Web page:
Watch for Critical Dates and Lease Issues in Commercial Real Estate

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In commercial property management and leasing, the leases and the tenants in a property are critical to the income cash flow for the landlord.  You as the property manager must watch for the upcoming lease changes and renewals.  They are called ‘critical dates’ and they should be tracked and actioned early or on time in accordance with the terms of the lease.

It should be said that many a commercial or retail property manager has forgotten or not identified a ‘critical date’.  The end result is not ‘pretty’.  The landlord is potentially placed in a position of weakness with loss of rental income, vacancy risk, and or tenant volatility.  Some of these dates are ‘time critical’ and are referred to as ‘time being of the essence’.  In other words certain things must happen on or before the date referred to in the lease.

Every property manager has to understand the leases that they manage in every property.  If you manage many properties or clients, the issue gets complicated and time demanding.  Every now and then someone asks me the question as to ‘How many properties can a person manage?’   The answer is not straight forward.  The answer depends on things like these:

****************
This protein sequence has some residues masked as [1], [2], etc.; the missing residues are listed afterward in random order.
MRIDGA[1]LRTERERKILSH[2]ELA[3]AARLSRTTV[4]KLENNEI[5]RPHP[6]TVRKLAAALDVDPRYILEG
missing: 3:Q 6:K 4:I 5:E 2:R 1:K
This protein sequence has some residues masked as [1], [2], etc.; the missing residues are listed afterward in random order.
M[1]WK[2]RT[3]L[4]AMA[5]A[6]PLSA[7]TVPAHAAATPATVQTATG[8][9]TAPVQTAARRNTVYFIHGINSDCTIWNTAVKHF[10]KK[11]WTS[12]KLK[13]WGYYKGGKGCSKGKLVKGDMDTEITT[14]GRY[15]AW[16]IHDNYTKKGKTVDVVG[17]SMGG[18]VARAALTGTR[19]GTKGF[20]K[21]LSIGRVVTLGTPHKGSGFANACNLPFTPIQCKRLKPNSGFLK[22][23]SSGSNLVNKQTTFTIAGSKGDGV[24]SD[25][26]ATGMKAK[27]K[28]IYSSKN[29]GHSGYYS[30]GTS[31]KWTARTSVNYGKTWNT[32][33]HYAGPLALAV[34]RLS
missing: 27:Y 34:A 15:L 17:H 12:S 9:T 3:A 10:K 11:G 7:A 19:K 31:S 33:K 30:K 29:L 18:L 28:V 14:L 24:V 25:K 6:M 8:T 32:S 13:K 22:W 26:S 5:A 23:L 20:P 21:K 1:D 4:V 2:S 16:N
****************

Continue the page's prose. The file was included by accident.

• Property type (retail is the most time demanding),
  • Tenant mix
  • Tenant numbers
  • Lease complexity and lease terms
  • Critical date management
  • Landlord reporting needs
  • Maintenance needs
  • Risk management
  • Property marketing needs
  • Vacancy threats and minimization

So the list goes on.  The management fee that you set should not be based on a basic percentage of income; whilst that calculation may give you a base to start from, you really should consider all of the issues in the list above before you set the final fee for property management services.

All the terms and conditions of the leases should be reviewed at the start of the new management process and then tracked towards the actions and issues required under each lease.  That is why the ‘handover process’ at the start of a new management appointment is so critical.  In those first few weeks you have to get on top of all leases, tenants, maintenance, and occupancy issues.  When you take short cuts or overlook key issues, problems will occur later on.

So let’s go back to the importance of knowing your leases and the issues that come from them.   Here is a short list of some of the biggest problems and dates to watch for with the leases and tenants under management:

  1. Rent reviews  and changes to rental in the lease term
  2. Rent payment and arrears recoveries
  3. Option dates for another lease term
  4. Renovation requirements on the part of the tenant
  5. Incentive dates that impact occupancy or rent
  6. Lease expiry dates
  7. Outgoings recoveries and reconciliations
  8. Guarantees or rental bonds geared to shifts in rental or rent review

Get your properties under control.  Get to know your dates and all the leases that you manage.  In this way the ‘critical dates’ will be less of a disruption to property performance.

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